By Dawn Bentley-Harshbarger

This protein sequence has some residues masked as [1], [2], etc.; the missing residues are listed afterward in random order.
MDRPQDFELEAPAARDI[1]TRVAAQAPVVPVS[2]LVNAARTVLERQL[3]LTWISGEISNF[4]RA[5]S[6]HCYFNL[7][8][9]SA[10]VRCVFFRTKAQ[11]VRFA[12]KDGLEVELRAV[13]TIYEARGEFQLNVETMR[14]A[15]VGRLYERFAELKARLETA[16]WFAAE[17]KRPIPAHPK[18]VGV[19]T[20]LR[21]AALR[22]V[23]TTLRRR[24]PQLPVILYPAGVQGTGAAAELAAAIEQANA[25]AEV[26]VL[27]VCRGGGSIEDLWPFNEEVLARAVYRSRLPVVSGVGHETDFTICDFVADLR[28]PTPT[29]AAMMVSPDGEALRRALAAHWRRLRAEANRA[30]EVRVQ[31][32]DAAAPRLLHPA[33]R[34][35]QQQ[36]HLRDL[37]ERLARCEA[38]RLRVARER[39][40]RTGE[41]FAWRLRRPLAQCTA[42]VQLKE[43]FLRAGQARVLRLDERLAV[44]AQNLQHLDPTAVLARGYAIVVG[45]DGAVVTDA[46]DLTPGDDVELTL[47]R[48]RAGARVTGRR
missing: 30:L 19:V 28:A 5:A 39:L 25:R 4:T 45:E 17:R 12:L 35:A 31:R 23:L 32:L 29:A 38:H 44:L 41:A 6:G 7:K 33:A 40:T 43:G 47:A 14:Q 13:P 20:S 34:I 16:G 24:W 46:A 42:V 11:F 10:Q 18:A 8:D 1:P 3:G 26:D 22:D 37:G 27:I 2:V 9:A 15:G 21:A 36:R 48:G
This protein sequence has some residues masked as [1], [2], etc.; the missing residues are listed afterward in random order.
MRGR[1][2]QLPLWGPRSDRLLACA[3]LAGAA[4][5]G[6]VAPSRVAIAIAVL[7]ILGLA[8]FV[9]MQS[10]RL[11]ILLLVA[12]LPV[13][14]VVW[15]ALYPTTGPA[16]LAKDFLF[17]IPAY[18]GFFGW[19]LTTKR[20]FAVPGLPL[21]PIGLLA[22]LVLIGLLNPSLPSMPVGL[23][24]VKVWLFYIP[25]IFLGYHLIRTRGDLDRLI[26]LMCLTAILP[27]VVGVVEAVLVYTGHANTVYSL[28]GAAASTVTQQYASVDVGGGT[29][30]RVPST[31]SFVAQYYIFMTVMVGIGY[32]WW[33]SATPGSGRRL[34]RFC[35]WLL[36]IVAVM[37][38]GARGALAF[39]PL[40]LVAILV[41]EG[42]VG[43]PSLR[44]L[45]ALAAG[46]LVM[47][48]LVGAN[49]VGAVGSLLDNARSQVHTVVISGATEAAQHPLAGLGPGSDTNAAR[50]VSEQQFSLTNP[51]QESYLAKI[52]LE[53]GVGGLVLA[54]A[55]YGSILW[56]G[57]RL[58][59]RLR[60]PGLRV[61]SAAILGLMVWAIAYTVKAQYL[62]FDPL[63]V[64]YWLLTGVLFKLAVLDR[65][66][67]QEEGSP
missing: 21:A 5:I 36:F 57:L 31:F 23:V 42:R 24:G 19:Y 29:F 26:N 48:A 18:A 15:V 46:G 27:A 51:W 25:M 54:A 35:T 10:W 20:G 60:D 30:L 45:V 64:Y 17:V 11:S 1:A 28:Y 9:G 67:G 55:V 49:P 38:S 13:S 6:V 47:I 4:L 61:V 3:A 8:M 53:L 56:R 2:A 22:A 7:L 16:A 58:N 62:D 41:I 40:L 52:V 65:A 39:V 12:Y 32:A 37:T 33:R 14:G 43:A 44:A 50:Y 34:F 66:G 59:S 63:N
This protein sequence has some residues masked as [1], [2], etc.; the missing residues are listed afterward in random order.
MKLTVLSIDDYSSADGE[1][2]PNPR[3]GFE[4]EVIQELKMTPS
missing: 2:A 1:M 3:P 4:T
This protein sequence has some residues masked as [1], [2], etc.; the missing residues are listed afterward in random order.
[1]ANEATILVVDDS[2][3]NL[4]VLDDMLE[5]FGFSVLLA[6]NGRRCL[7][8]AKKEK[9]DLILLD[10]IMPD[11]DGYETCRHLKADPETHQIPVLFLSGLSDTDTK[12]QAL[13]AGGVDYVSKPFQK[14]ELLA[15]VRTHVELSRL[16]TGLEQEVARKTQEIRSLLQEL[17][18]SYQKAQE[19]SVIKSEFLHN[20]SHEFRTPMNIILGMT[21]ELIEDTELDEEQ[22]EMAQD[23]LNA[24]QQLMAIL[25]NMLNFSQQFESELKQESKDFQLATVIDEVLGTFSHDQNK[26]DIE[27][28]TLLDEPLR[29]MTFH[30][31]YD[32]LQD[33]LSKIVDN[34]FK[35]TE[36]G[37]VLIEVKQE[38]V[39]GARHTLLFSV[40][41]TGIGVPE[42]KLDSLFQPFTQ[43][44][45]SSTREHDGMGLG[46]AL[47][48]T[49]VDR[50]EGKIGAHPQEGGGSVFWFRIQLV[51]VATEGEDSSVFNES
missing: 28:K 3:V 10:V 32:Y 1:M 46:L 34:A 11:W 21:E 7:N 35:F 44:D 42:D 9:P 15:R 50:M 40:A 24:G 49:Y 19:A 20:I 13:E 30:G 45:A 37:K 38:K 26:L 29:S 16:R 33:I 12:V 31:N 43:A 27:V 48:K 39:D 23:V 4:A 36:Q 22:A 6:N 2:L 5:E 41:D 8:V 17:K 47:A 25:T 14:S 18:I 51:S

My husband woke up at 5:00 am for an early case. He went downstairs to hop on the bus and as soon as they saw him, the bus sped off. Ha, ha, ha. It was a joke. The bus stopped, he jumped in and his day began. I wasn’t feeling very well—a little gastro-intestinal issue (is that TMI?)—so I stayed at the hotel. But my little sickness was nothing compared to what followed. I started feeling better, so I went downstairs and grabbed a double latte. I know that’s not the best choice for someone who is having stomach issues, but I’m an addict and I can’t live without caffeine. Anyway, I digress. I decided to go back up to the room to get my things so I could go to the hospital. I got in the elevator, pressed the button and a few seconds later there was a jolt. Yes, I was stuck in the elevator—as if the double latte I just chugged wasn’t enough of a rush! I’m claustrophobic, people, and this wasn’t good. I should have known better. This elevator did me wrong a couple of days ago, when I got stuck in it for fifteen minutes. Only that time I was stuck with people who knew what to do in case of an emergency. This time I was alone. I’m more of a “team” player, and if there are no teammates around, then I rely heavily on the kindness of strangers. A lone ride in an elevator is not fun for me in the best of circumstances. I need to know that if I get stuck, there is someone there to lift me up so I can bust through the ceiling tiles and climb up the elevator shaft like Bruce Willis. That’s how it plays out in my mind anyway. Instead, I panicked, sweated, my throat constricted, I pounded on the doors, tried to pry them open, and then thought to pick up the phone to call for help. This entire event lasted no more than five minutes, but even still, I think I’ll use the stairs from now on.